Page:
Wednesday, July 26, 2006

Don't Paper The Tiger

One of the rationales for invading Iraq had to do with putting on a display of force for the world to see - and react to. The thinking behind this "shot off the bow" doctrine was that uncooperative and emboldened regimes the world round would think twice about acting to subvert US power and/or support elements that would attack US interests. In the wake of 9/11, America had to flex its muscles in order to reaffirm our dominance, and create a change in the geo-political kinetics. We had to recapture the momentum.

Well, a funny thing happened on the way to Baghdad. While the initial display of "shock and awe" did seem to bear fruit - there was a surprisingly conciliatory outreach from Iran in the form of a letter complete with bold concessions to the US on many desired fronts - the end result has created a negative motion. While the Bush administration, at the apex of its hubris, rejected Iran's overtures, the image of America's unipolar, globe straddling might began to crumble.

A prolonged insurgency has sapped the US of billions of dollars, international prestige, diplomatic leverage, intelligence assets, the lives of thousands of soldiers (and the health of tens of thousands more), has chewed up military equipment that we are barely replacing and brought the all-volunteer military to the brink of collapse or severe degradation. The US has been unable to quiet a country and control a comparatively unsophisticated, loosely organized amalgamation of insurgents - and the World has been able to watch on satellite TV.

Beyond Iraq, our hands have been tied. Our influence, and moral authority, on the wane. Our ability to act in other theaters, substantially limited by our current commitments. Even when our commitments eventually end, the World will know exactly what we are capable of, and what we aren't. Instead of advertising our strengths, we have revealed our weaknesses.

The momentum has now shifted in the other direction, with frightening results. Iran is emboldened in a way not seen in decades. Suffice to say, the US won't be receiving any plaintive letters from Iran offering a generous dowry of compromises in the near future. Quite the opposite: Iran is thumbing their nose at the US, rejecting repeated offers of carrots in exchange for halting certain nuclear activities and scoffing at blustery threats about military intervention. Teheran is fearless.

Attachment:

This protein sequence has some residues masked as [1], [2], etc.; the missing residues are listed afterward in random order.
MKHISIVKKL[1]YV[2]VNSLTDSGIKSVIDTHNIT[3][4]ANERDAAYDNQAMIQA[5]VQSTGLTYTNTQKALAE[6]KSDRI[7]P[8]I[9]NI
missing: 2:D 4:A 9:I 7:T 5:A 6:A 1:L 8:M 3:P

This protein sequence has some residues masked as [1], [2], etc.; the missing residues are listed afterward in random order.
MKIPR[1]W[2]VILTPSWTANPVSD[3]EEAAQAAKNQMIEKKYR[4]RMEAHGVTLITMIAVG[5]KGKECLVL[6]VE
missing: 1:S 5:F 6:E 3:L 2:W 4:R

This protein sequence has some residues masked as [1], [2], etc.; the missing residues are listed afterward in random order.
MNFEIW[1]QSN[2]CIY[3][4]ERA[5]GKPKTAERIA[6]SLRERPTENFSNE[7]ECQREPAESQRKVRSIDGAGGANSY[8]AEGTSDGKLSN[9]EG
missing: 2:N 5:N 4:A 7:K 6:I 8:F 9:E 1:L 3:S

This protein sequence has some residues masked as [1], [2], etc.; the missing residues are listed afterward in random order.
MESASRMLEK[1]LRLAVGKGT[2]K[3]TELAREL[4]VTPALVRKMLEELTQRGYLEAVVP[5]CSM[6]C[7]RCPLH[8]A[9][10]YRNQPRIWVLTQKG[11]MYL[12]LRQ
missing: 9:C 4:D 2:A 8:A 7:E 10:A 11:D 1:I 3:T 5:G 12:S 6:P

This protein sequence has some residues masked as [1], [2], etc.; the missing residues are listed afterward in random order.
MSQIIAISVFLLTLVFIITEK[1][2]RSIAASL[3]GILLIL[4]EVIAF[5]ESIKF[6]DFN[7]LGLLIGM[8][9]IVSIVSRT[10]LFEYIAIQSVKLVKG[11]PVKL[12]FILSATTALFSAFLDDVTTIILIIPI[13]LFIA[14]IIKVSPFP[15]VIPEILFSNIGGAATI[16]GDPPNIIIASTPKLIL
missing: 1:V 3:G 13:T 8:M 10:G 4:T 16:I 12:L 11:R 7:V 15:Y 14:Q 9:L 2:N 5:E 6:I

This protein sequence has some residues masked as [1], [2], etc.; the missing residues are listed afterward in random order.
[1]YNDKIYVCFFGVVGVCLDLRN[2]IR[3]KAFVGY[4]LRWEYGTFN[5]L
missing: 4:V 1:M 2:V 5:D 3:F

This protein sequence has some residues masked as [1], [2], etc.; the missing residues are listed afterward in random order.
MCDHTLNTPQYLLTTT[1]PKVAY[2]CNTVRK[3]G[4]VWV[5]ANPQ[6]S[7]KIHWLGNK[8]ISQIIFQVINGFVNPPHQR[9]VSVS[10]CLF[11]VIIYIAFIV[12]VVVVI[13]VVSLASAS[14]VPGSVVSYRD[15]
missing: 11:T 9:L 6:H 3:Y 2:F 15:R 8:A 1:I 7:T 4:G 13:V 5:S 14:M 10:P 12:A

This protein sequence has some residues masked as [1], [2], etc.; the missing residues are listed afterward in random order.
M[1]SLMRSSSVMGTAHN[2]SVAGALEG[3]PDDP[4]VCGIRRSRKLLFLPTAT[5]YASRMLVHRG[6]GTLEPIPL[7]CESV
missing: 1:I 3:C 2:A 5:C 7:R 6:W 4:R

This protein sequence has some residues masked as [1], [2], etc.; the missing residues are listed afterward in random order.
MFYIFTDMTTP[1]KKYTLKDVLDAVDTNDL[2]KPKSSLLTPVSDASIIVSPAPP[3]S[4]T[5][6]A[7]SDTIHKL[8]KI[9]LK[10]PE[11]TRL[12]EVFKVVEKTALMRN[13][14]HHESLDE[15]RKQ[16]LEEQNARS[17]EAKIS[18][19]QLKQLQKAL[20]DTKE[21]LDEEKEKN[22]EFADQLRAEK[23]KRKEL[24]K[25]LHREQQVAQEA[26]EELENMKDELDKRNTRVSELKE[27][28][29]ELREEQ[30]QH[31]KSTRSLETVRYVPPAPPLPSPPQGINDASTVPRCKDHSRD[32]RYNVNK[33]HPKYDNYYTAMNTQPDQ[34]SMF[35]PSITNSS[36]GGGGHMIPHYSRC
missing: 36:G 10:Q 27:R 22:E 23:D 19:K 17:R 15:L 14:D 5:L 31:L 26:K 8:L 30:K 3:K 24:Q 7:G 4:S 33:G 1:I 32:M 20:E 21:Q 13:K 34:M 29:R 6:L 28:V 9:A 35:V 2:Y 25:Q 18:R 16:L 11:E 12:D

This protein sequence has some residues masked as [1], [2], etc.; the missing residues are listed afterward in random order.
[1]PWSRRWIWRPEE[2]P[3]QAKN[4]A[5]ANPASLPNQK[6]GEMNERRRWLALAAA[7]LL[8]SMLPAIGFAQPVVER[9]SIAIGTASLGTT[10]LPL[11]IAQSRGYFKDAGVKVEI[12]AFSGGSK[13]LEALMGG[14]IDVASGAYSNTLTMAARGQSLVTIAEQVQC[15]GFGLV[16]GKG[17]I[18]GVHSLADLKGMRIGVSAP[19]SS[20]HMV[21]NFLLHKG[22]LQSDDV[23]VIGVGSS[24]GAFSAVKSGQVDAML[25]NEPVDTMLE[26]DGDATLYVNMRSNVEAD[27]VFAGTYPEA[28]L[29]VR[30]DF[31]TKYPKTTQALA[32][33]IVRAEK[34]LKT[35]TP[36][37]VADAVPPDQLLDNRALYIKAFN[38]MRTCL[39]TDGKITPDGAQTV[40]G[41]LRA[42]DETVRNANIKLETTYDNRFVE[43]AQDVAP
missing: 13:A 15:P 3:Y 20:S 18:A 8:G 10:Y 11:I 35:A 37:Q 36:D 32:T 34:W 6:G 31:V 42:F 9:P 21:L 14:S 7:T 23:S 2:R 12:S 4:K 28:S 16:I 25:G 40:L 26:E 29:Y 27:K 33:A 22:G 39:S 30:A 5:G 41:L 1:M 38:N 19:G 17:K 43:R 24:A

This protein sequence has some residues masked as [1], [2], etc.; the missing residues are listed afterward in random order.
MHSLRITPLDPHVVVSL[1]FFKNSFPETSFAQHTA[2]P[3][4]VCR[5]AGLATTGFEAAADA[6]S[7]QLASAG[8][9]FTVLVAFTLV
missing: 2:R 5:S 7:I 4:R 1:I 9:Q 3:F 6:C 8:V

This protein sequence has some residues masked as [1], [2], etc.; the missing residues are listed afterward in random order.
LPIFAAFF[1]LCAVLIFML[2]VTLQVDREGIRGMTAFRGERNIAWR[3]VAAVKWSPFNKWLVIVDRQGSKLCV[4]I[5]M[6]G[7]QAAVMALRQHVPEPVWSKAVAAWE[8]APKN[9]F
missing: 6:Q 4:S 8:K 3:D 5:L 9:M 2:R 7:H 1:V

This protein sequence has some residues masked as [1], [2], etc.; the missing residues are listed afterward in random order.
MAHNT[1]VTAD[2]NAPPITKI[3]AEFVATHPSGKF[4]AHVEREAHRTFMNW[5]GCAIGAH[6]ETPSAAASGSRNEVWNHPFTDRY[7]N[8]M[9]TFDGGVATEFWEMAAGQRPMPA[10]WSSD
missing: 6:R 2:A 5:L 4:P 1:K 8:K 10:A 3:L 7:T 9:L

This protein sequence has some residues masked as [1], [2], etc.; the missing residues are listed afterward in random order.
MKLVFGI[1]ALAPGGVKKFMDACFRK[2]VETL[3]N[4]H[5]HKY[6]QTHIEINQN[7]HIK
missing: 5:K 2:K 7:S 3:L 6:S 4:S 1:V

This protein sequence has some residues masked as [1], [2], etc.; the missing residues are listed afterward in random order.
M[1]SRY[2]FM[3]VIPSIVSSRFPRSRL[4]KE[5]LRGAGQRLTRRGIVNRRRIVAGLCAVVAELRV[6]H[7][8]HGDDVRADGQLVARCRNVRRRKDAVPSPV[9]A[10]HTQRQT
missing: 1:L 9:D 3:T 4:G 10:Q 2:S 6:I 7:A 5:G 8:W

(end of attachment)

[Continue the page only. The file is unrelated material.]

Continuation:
They are free to act in Iraq, and free to attempt to manipulate events in the Levant. Their ascendancy has been so sweeping that certain Arab governments in the region (Saudi Arabia, Egypt, Jordan) even flirted with taking the Israeli side in its conflict with Hizbollah - that is, until popular sentiment in those countries forced an about-face.

Despite the enormity of the strategic blunder on display daily in Iraq, it appears that Israel may have walked into a similar trap - and for some of the same reasons. After the inflammatory incursion by Hizbollah that killed eight Israeli soldiers, and resulted in the kidnapping of two more, some Israeli factions and their allies abroad made loud and persistent pleas for, of all things, a display of force. Israel must show its neighbors that it will not allow this type of action. To do so by not responding with its own version of shock and awe, it was argued, would be to give a green light to would-be attackers.

I never found this line of argumentation particularly compelling. No nation in the region, or armed group, had any grounds to doubt the potency of the Israeli military, nor the resolve of its people. Previous small-scale attacks from Hizbollah had been met with limited responses from Israeli leaders in the past - even the notoriously hawkish Sharon had shown such restraint in response to provocation. The consequences were nothing like dire. So why, suddenly, the pressing need to re-assert the obvious? The rewards for this action are somewhat ephemeral in character.

On the risk side of the ledger, however, the consequences could be far more damaging if Israel's attempt to flex its muscles ends up displaying its weaknesses the same way the US invasion of Iraq has done for us.

An article in today's New York Times contains some details that might have pulses quickening in the upper-echelons of the Israeli government: [more after the jump]